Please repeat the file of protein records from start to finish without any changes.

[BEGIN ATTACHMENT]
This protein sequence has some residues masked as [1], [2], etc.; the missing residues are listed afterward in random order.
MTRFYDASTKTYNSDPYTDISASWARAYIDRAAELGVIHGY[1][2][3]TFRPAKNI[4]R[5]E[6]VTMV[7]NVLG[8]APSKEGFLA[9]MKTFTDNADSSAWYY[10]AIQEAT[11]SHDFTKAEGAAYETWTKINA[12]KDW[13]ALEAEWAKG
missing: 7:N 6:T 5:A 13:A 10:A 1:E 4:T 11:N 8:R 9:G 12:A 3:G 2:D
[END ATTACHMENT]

This protein sequence has some residues masked as [1], [2], etc.; the missing residues are listed afterward in random order.
MTRFYDASTKTYNSDPYTDISASWARAYIDRAAELGVIHGY[1][2][3]TFRPAKNI[4]R[5]E[6]VTMV[7]NVLG[8]APSKEGFLA[9]MKTFTDNADSSAWYY[10]AIQEAT[11]SHDFTKAEGAAYETWTKINA[12]KDW[13]ALEAEWAKG
missing: 7:N 6:T 5:A 13:A 10:A 1:E 4:T 11:N 8:R 9:G 12:A 3:G 2:D